New York health officials erred in placing thousands of nonviolent people
with mental illness in private nursing homes rather than in independent living
situations that provide needed psychiatric care, a federal judge ruled last
Nicholas Garaufis, a federal judge of the U.S. District Court in Brooklyn,
ruled on September 8 that the state was violating the Americans With
Disabilities Act by placing more than 4,300 people with mental illness in
private New York state nursing homes. The ruling in Disability Advocates
Inc. v. Paterson held that the city has failed to provide the patients'
psychiatric care "in the most integrated setting," which violated
the terms of the U.S. Supreme Court's 1999 decision in L.C. and E.W. v.
Olmstead. The Court ruled that the unjustified isolation of individuals
with disabilities away from their communities is a form of discrimination
based on disability.
"The decision affirms that the Olmstead integration mandate
applies wherever people with mental illnesses are served by the state,"
said Jennifer Mathis, deputy legal director of the Bazelon Center for Mental
Health Law and co-counsel in the case. "Olmstead would be far
less significant if it covered only public institutions."
The ruling came even though the state of New York has labeled the nursing
homes as "community-integrated."
Despite that, Garaufis noted that nursing-home residents with mental
illness had virtually no privacy, were even more restricted than patients in
psychiatric hospitals, and were not allowed to develop skills to become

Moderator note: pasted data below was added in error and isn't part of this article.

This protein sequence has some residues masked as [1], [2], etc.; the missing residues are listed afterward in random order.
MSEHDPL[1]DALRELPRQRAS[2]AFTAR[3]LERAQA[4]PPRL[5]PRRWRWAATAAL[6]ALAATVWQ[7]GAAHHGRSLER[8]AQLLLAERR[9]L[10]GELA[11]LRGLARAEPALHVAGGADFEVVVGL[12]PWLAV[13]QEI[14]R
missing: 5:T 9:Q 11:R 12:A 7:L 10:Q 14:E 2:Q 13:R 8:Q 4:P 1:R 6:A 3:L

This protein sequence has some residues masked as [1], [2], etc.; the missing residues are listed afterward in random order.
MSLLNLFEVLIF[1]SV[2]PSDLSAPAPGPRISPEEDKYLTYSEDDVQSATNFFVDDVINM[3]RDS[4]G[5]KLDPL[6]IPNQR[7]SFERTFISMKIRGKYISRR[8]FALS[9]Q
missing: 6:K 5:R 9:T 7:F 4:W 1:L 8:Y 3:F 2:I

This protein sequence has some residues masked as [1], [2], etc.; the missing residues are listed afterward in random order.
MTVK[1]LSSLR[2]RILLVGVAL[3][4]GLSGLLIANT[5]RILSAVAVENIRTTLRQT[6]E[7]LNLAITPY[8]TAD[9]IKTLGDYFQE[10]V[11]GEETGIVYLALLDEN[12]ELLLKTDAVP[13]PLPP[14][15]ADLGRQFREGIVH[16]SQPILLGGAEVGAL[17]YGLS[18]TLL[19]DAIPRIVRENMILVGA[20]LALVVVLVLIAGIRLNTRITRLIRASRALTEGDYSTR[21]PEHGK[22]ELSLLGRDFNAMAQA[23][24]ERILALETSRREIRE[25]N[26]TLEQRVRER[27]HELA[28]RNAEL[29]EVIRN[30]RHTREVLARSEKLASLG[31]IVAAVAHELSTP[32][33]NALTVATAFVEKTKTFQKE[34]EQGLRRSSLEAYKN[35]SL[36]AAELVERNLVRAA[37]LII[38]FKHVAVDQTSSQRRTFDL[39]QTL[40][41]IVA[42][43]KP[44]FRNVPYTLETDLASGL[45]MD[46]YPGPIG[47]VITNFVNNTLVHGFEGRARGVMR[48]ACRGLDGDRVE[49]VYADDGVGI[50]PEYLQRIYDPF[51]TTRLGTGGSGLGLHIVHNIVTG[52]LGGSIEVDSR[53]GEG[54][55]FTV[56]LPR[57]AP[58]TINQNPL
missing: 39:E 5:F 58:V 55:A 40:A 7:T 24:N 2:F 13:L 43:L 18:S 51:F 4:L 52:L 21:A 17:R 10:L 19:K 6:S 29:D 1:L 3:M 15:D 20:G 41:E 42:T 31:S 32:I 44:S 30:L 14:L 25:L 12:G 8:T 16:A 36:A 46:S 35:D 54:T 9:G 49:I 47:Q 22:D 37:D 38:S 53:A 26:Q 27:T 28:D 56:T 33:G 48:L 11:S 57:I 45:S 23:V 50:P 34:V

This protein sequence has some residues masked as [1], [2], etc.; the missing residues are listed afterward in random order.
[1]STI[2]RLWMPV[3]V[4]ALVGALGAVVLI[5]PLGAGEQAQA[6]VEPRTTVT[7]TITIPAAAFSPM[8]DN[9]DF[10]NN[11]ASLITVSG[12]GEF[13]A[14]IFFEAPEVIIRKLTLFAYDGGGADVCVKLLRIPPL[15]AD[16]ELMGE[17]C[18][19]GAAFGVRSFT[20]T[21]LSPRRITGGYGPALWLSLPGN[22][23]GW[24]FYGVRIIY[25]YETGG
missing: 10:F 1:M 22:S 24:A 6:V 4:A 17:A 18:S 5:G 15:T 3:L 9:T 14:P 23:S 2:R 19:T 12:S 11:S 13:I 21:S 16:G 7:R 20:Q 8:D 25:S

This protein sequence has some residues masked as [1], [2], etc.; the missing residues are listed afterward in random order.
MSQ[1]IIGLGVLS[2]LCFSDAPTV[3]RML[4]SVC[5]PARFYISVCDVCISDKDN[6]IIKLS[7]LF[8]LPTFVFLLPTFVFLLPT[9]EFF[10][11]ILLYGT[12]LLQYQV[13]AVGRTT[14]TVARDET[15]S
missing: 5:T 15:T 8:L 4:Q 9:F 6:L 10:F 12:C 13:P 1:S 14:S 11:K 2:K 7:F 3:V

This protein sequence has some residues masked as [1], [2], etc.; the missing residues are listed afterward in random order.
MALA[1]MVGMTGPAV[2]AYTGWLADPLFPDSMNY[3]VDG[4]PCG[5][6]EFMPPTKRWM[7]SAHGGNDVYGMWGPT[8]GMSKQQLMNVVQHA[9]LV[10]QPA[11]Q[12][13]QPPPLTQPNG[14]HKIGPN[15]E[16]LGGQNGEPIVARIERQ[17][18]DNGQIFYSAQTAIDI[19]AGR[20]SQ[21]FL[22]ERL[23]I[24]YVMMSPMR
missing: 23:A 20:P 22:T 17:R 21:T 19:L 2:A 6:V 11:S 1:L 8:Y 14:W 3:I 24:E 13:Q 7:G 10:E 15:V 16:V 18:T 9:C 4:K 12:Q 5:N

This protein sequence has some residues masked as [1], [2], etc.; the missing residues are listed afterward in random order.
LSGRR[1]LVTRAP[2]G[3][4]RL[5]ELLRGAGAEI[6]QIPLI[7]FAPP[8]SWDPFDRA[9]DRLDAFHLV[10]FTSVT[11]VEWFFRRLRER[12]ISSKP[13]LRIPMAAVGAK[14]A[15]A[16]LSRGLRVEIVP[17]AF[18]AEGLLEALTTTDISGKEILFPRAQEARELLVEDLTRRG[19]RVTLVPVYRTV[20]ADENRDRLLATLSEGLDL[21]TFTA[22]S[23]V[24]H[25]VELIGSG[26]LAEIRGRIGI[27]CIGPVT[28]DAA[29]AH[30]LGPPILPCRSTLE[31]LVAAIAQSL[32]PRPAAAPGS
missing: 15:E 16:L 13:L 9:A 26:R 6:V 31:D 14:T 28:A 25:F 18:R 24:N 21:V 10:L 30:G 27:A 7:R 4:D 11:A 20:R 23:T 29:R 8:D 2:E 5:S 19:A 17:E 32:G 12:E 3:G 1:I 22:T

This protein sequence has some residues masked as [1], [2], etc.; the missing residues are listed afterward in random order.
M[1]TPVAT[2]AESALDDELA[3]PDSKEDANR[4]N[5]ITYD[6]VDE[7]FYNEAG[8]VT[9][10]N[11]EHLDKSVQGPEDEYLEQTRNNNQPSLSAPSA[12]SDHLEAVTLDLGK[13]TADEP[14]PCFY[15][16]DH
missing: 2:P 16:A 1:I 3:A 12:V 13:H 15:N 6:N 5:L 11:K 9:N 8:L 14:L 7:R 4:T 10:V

"This ruling shows that when a state provides mental health services,
it must be in the most integrated setting possible," said Ira Burnim,
the Bazelon Center's legal director. "We are extremely pleased with the
ruling and the opportunities it offers thousands of New Yorkers. States around
the country should take note."
The center is involved in similar legal challenges in Connecticut and
An additional benefit of moving the patients, the judge said, is that
locating nonviolent patients with mental illness in private apartments and
providing them needed psychiatric care would cut Medicaid costs, compared with
the high cost of nursing-home care. The annual cost of serving a resident in
community-based supported housing, when Medicaid costs are considered, is on
average $7,693 cheaper than serving that person in a nursing home, according
to the court.
The ruling did not indicate what specific actions the state must take to
come into compliance with federal law; however, the judge plans to determine
that in the future.
Advocates for people with mental illness filed the class-action suit in
2003 to seek alternative services for adult-home residents including,
especially, the creation of "supported housing," such as rental
apartments, where rehabilitation and treatment services are provided as
needed. The state already licenses and provides funding for such supported
housing but it has not created enough to accommodate the number of people who
The ruling comes in the wake of press reports that the placement of people
with mental illness in nursing homes is a growing trend nationwide. An
Associated Press report early this year found that people with mental illness
are a growing percentage of the nation's nursing home population: about 9
percent in 2008 compared with 6 percent in 2002. That report cited a shrinking
number of psychiatric hospitals as one reason for the trend.
The ruling in Disability Advocates Inc. v. David A. Paterson
is posted at<www.bazelon.org/pdf/DAIruling9-8-09.pdf>.▪